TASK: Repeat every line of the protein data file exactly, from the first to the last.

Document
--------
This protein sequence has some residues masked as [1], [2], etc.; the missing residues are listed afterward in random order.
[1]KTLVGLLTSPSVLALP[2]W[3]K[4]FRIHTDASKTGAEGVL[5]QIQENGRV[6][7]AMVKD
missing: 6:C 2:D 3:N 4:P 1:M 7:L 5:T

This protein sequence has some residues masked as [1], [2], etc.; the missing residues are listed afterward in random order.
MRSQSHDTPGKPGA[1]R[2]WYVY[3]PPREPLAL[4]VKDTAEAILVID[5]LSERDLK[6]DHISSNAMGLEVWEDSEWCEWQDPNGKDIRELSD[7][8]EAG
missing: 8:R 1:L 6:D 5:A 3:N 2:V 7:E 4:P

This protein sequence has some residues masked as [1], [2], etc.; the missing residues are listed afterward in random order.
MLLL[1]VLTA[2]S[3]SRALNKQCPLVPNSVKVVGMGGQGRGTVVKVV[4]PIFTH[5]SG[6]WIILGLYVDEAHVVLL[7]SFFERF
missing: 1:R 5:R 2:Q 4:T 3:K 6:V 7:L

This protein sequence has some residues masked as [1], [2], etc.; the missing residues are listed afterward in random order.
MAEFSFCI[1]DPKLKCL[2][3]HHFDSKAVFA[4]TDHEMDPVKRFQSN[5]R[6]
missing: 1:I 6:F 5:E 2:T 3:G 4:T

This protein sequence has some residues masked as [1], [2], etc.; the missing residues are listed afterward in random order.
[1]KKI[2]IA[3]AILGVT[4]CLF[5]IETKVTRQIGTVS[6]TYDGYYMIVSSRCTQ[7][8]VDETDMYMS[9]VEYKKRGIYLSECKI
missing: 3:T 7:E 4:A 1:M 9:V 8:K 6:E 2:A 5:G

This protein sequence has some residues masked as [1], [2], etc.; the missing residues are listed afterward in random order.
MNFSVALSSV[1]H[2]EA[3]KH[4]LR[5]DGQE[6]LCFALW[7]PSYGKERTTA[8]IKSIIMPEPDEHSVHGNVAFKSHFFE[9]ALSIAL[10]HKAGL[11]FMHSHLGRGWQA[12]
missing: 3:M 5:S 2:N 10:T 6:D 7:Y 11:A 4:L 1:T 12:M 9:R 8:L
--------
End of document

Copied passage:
This protein sequence has some residues masked as [1], [2], etc.; the missing residues are listed afterward in random order.
[1]KTLVGLLTSPSVLALP[2]W[3]K[4]FRIHTDASKTGAEGVL[5]QIQENGRV[6][7]AMVKD
missing: 6:C 2:D 3:N 4:P 1:M 7:L 5:T

This protein sequence has some residues masked as [1], [2], etc.; the missing residues are listed afterward in random order.
MRSQSHDTPGKPGA[1]R[2]WYVY[3]PPREPLAL[4]VKDTAEAILVID[5]LSERDLK[6]DHISSNAMGLEVWEDSEWCEWQDPNGKDIRELSD[7][8]EAG
missing: 8:R 1:L 6:D 5:A 3:N 2:V 7:E 4:P

This protein sequence has some residues masked as [1], [2], etc.; the missing residues are listed afterward in random order.
MLLL[1]VLTA[2]S[3]SRALNKQCPLVPNSVKVVGMGGQGRGTVVKVV[4]PIFTH[5]SG[6]WIILGLYVDEAHVVLL[7]SFFERF
missing: 1:R 5:R 2:Q 4:T 3:K 6:V 7:L

This protein sequence has some residues masked as [1], [2], etc.; the missing residues are listed afterward in random order.
MAEFSFCI[1]DPKLKCL[2][3]HHFDSKAVFA[4]TDHEMDPVKRFQSN[5]R[6]
missing: 1:I 6:F 5:E 2:T 3:G 4:T

This protein sequence has some residues masked as [1], [2], etc.; the missing residues are listed afterward in random order.
[1]KKI[2]IA[3]AILGVT[4]CLF[5]IETKVTRQIGTVS[6]TYDGYYMIVSSRCTQ[7][8]VDETDMYMS[9]VEYKKRGIYLSECKI
missing: 3:T 7:E 4:A 1:M 9:V 8:K 6:E 2:A 5:G

This protein sequence has some residues masked as [1], [2], etc.; the missing residues are listed afterward in random order.
MNFSVALSSV[1]H[2]EA[3]KH[4]LR[5]DGQE[6]LCFALW[7]PSYGKERTTA[8]IKSIIMPEPDEHSVHGNVAFKSHFFE[9]ALSIAL[10]HKAGL[11]FMHSHLGRGWQA[12]
missing: 3:M 5:S 2:N 10:T 6:D 7:Y 11:A 4:L 1:T 12:M 9:R 8:L